I use 3/4 lexan as a base with 11 point engravings, the cost is about the same as manufactured wood base. If you use two layers of 6 mil mounting tape the
                              Message 14 of 19 , Jul 2, 2002
                                I use 3/4" lexan as a base with 11 point engravings, the cost is
                                about the same as manufactured wood base. If you use two layers of
                                6 mil mounting tape the plate is nearly type high.

                                MayKitten

                                --- Katie Harper <knharper@...> wrote:
                                > I'm wondering if there alternative bases (read not so expensive)
                                > to the
                                > Boxcar or Bunting. I have been using wood, but find it to be
                                > inconsistent,
                                > even when carefully planed. Any suggestions?
                                >
                                > Gerald: Is the PATMAG base you talk about in your book still
                                > available?
                                >
                                >
                                >
                                > Katie Harper
                                > Ars Brevis Press
                                > Cincinnati, OH
                                > 513-233-9588
                                >
                                >
                                >
                                >
                                >
                                >
                                >


                                =====
                                Pagan, Pagan, what are you finding?
                                Yours is the road that winds lonely and far,
                                Strange are the shadows that round you come creeping,
                                Still through the clouds is the glint of a star!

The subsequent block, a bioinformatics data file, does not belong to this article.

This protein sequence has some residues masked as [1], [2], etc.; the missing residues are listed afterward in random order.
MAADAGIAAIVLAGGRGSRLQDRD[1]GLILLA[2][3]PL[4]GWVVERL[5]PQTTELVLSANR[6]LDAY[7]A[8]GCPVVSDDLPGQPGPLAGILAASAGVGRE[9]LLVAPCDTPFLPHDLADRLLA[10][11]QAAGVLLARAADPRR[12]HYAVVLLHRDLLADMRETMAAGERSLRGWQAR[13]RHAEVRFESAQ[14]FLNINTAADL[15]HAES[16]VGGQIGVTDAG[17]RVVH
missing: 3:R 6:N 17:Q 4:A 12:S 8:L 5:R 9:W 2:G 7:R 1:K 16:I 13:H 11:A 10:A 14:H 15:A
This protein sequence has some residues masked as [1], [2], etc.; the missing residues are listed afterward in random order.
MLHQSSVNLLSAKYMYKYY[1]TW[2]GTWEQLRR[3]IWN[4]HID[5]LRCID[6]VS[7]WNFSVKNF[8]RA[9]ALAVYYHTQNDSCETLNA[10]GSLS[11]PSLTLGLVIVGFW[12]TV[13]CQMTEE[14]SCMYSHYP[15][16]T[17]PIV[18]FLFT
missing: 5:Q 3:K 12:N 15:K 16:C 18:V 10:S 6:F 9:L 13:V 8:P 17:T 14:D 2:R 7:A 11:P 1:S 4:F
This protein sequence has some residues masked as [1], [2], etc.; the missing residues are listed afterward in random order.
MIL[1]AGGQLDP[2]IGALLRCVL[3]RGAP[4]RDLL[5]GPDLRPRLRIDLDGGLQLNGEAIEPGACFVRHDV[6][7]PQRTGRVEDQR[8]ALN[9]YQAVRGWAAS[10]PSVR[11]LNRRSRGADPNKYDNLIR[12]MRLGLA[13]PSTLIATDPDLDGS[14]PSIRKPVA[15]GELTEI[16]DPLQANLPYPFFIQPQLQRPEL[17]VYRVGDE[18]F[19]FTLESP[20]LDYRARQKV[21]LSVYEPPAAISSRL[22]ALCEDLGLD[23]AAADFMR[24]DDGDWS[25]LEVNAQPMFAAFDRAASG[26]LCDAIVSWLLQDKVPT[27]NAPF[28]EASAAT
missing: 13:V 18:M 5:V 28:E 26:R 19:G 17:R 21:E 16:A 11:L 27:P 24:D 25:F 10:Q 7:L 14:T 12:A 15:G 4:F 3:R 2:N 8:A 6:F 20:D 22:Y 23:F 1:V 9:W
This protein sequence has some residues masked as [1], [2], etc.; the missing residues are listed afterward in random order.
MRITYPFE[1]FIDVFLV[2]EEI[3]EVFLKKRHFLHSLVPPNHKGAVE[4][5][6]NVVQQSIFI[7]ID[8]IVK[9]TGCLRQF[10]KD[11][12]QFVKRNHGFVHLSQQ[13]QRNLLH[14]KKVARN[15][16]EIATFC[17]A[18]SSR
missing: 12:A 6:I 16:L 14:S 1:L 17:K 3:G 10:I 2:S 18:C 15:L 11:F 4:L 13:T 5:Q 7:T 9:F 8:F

From the book, Charge of the Goddess
                                BY: Doreen Valiente

                                __________________________________________________
                                Do You Yahoo!?
                                Sign up for SBC Yahoo! Dial - First Month Free
                                http://sbc.yahoo.com
                              • bielerpr
                                ... I tested out a Boxcar Base (w/anodized grid) and plate for the first time last night. It is a thing of beauty and while I am not a fan of plastic-backed
                                Message 15 of 19 , Jul 3, 2002
                                  --- In PPLetterpress@y..., Katie Harper <knharper@f...> wrote:
                                  > I'm wondering if there alternative bases (read not so expensive) to the
                                  > Boxcar or Bunting. I have been using wood, but find it to be inconsistent,
                                  > even when carefully planed. Any suggestions?


                                  I tested out a Boxcar Base (w/anodized grid) and plate for the first
                                  time last night. It is a thing of beauty and while I am not a fan of
                                  plastic-backed plates and using film or spray adhesives, it worked
                                  out quite well. The film adhesive seems much less problematic than
                                  others I have worked with. I was impressed. I certainly would
                                  recommend this as an economic alternative to the Bunting, especially
                                  for institutional uses. I wasn't able to test this for travel so at
                                  this point I can't verify the claim that they don't.

                                  I also tested this out on a film negative sent to me from Xante which
                                  was produced on one of their 2400dpi laser printers w/film neg
                                  processing. That, surprisingly, worked out well also. Even the small
                                  3pt type on the neg rendered and printed well given the fact that I
                                  was working on a press I was a bit unfamiliar with and not set up in
                                  the way I would normally want to work. This was a demo for my students.

                                  Think I could easily say that this is quite the combo for
                                  institutional/instructional use. For professional bookwork I'm still
                                  learning toward the Bunting.

                                  Gerald
                                • Katie Harper